EPIC MOVIE—Banking on the youth-market success of horror spoof Scary Movie and last year's chick flick parody Date Movie, screenwriters Aaron Seltzer and Jason Friedberg gunk up the big screen for the third time with this ode to big-budget Hollywood hit-makers through a "funny through recognition" comic style that relies on the regurgitation of mini-plots and characters from past blockbusters (i.e. The Da Vinci Code, Nacho Libre, Snakes on a Plane, Charlie and the Chocolate Factory and The Chronicles of Narnia). This film may be dead-on in spoofing Hollywood's predictability, but the real laugh lies in the film's own unerring ability to tank while referencing said "predictability." This movie is epically unfunny (unless yellow snow, crotch-kicks and bestiality give you a giggle). Rated PG-13. —KJ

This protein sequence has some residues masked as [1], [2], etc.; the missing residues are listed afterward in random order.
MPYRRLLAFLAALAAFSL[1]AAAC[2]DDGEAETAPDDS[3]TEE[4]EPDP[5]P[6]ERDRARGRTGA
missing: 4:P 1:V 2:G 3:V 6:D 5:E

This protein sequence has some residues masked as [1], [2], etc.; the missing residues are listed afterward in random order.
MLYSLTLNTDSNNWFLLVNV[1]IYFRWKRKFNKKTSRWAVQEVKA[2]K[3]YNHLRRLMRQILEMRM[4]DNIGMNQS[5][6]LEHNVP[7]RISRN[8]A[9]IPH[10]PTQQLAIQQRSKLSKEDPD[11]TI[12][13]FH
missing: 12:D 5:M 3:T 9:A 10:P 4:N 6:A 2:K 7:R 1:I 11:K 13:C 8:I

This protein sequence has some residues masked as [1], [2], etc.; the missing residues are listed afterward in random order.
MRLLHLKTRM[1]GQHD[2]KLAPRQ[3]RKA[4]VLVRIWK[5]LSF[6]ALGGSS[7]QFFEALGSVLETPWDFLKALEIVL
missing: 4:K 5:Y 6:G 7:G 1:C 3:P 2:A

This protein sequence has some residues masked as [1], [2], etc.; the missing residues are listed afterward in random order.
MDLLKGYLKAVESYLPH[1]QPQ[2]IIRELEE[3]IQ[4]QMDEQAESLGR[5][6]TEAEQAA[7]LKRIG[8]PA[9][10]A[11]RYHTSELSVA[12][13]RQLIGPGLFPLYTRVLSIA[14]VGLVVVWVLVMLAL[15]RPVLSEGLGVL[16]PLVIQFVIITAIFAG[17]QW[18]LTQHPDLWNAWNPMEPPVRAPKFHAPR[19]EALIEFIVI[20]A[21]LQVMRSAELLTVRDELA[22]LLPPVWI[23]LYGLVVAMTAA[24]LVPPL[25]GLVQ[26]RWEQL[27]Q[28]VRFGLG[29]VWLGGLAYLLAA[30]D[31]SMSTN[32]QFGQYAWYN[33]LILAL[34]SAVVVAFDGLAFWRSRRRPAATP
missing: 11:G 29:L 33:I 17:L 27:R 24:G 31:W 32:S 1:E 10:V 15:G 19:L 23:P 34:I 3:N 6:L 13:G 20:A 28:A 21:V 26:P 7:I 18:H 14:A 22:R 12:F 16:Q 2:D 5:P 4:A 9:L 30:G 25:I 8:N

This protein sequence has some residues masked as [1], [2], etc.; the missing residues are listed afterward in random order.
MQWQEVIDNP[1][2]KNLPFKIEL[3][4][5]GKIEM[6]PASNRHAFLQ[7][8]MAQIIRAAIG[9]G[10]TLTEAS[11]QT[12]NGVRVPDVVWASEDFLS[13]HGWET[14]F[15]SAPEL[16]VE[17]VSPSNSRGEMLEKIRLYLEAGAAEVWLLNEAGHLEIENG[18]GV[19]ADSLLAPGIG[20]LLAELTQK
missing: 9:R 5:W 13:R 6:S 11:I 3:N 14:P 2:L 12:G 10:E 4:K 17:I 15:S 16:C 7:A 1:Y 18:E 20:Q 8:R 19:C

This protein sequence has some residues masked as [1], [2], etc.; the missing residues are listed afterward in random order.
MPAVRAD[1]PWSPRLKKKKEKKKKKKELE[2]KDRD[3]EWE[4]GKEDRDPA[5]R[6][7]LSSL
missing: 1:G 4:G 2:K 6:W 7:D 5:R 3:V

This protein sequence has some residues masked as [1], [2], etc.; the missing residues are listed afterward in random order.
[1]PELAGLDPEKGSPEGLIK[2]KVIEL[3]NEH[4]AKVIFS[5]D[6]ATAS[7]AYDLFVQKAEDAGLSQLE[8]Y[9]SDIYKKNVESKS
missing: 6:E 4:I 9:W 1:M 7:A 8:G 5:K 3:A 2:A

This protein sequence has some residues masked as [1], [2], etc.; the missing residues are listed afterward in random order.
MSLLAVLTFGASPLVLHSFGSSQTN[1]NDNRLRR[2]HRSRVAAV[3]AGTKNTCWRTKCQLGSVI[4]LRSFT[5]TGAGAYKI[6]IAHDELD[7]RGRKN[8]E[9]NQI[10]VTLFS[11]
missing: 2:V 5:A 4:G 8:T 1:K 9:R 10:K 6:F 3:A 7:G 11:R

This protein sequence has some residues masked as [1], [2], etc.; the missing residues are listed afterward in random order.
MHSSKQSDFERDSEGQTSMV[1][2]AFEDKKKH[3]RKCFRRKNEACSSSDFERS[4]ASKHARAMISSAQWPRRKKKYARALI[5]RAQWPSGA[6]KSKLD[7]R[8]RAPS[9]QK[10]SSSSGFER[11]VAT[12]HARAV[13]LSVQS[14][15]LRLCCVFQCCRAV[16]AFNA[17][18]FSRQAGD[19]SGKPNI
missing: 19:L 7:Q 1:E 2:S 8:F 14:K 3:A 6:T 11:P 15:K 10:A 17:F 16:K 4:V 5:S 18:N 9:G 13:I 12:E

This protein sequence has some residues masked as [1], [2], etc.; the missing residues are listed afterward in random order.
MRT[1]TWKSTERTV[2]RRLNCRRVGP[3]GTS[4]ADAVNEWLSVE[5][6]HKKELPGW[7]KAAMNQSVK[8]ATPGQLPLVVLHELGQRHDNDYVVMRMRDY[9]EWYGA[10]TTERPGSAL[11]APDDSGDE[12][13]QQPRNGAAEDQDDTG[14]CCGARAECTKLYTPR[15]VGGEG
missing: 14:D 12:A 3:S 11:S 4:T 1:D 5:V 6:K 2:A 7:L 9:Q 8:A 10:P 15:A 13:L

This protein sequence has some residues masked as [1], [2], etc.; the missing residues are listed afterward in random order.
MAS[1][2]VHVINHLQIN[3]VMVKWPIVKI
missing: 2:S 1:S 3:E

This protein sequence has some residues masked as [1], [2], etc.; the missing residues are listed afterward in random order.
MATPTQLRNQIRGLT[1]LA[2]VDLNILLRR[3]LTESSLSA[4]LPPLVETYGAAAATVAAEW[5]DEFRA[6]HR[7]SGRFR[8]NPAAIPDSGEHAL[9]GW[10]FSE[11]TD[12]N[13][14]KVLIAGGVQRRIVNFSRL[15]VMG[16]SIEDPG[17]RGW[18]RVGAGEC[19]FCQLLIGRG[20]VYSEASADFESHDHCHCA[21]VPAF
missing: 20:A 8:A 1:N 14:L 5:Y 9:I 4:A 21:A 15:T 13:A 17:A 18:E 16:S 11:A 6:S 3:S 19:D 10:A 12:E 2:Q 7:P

ERAGON—One part Star Wars, one part The Lord of the Rings, and three parts crap. Rated PG.—NM
FREEDOM WRITERS—The sincerity of this depiction of real-life educator Erin Gruwell (Hilary Swank) and the cathartic missives of her Long Beach, California high school students cannot fully compensate for the ultra-banal plot in which an idealistic (and, as usual, white) teacher tries to inspire a group of multiracial miscreants victimized by social decay and a neglectful educational system. Synchronize your watches to the scenes where someone gets shot, someone gets sent to prison, and Swank joins in a hip-hop group jig. Rated PG-13. —NM
THE GOOD SHEPHERD—Focused on a buttoned-down counterintelligence expert played by Matt Damon, Robert De Niro's second directorial outing examines the CIA's roots and first 30 years through a dark, complex drama that's rich enough to evoke comparisons to classics like The Godfather and All the President's Men. Though Eric Roth's script doesn't finally live up to its epic ambitions, this is still one of the year's most fascinating and intelligent films. Angelina Jolie, William Hurt, Billy Crudup and De Niro himself costar. Rated R.—GC